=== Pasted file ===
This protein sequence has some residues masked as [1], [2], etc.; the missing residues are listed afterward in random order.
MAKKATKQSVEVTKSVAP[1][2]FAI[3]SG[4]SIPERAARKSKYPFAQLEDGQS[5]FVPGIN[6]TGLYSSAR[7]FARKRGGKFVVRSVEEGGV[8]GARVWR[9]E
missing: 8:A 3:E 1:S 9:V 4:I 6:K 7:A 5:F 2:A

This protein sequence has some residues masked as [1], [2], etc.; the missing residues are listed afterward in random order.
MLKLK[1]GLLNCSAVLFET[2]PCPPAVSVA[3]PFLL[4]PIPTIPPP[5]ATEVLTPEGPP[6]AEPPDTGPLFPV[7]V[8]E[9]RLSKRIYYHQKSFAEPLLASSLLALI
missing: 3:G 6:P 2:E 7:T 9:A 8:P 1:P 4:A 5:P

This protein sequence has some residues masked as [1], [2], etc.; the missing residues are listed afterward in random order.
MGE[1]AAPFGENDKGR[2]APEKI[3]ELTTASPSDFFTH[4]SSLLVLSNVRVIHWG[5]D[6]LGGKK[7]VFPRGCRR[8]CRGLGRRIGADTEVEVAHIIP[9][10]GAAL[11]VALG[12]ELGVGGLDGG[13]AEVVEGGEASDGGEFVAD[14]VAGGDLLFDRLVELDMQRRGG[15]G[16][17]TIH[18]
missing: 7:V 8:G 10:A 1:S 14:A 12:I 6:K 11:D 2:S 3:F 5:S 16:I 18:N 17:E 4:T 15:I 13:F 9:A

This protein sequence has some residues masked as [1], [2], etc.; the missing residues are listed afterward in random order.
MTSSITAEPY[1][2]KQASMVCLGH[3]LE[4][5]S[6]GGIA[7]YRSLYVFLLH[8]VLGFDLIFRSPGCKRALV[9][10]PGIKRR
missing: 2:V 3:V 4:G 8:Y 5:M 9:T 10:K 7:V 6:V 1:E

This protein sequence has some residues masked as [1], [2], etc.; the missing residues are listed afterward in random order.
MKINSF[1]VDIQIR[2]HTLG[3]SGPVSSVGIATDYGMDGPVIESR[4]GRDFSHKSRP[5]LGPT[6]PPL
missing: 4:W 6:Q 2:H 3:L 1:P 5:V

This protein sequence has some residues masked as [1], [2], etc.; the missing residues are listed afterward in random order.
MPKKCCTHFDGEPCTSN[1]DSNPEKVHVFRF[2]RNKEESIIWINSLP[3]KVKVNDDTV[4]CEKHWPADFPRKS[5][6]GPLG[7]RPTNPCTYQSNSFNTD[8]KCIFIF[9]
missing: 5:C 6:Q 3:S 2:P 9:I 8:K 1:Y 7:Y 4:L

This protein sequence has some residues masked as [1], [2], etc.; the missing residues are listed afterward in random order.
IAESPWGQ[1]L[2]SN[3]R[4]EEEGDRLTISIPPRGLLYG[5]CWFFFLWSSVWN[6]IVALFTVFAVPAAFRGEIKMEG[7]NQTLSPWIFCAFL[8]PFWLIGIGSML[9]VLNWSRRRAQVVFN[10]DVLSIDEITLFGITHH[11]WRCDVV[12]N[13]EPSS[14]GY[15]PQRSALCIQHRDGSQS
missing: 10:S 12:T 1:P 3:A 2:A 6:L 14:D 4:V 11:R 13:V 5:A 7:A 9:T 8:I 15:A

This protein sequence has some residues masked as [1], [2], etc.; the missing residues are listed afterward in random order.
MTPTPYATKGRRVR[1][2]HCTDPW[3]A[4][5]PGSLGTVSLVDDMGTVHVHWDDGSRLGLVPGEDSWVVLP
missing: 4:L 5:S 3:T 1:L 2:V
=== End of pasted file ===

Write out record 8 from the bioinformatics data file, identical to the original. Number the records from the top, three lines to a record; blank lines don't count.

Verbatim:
This protein sequence has some residues masked as [1], [2], etc.; the missing residues are listed afterward in random order.
MTPTPYATKGRRVR[1][2]HCTDPW[3]A[4][5]PGSLGTVSLVDDMGTVHVHWDDGSRLGLVPGEDSWVVLP
missing: 4:L 5:S 3:T 1:L 2:V